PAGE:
As the Millennial generation continues to take up more space in the workplace, some may start to face the problem of ageism. This is already an issue impacting Generation X and Baby Boomers.
What does ageism look like in the workplace? In what ways does age discrimination tend to manifest?
Workers targeted by employers
Forbes discusses the problem of ageism in many workplaces. Ageism can affect anyone even in their mid to late 30s, though it most commonly affects workers in their 40s, 50s or older. Workers aged 40 or over have protection under The Age Discrimination in Employment Act of 1967 (ADEA).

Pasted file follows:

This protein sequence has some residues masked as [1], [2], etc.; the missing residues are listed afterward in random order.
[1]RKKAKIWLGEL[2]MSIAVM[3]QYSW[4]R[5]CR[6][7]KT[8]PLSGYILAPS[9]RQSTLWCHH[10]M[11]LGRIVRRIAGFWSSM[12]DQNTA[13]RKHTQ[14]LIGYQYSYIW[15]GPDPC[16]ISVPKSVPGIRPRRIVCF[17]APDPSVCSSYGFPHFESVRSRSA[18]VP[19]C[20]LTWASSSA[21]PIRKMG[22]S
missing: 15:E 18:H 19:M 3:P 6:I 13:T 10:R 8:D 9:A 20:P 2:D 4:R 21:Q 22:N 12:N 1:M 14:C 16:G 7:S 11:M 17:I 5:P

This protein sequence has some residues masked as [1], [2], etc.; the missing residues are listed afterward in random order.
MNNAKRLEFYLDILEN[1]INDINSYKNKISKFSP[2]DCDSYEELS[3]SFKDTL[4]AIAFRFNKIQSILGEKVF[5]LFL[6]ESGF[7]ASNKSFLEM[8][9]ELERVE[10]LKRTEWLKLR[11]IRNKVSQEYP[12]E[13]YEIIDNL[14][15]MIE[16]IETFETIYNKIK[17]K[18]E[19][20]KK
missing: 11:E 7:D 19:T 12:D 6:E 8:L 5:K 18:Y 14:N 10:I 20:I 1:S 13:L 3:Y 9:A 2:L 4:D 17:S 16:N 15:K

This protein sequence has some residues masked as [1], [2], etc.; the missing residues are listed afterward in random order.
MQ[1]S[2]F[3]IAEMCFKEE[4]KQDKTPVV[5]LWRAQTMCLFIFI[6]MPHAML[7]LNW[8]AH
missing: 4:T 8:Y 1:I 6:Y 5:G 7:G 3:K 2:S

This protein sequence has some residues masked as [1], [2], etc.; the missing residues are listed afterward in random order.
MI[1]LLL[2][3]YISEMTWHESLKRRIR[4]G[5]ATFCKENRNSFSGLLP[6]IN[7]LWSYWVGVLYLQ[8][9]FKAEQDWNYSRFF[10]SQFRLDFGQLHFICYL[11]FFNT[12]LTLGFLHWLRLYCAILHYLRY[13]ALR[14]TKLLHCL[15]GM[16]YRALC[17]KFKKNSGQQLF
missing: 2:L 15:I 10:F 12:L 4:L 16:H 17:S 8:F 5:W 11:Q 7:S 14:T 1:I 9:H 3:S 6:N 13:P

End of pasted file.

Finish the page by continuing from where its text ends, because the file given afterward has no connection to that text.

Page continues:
Age discrimination can exist both inside the workplace between colleagues, or between the staff and the employers of a business.
When in the latter case, this often has terrible repercussions. As businesses seek to cut losses and downsize, they often target older workers, feeling that these workers do not bring as much to the table or cannot do as much because of their age.
When colleagues engage in ageism
When age discrimination exists between colleagues, it can result in workers attempting to sabotage or steal the work of a fellow employee. It can also include the creation of a toxic work environment due to the presence of rumors and malicious misinformation getting spread between people.
Fortunately, older employees have protections against any type of discrimination related to age, regardless of who it comes from or what form it took. It is possible to quickly take action and gain compensation for the unjust struggles that the worker may have faced.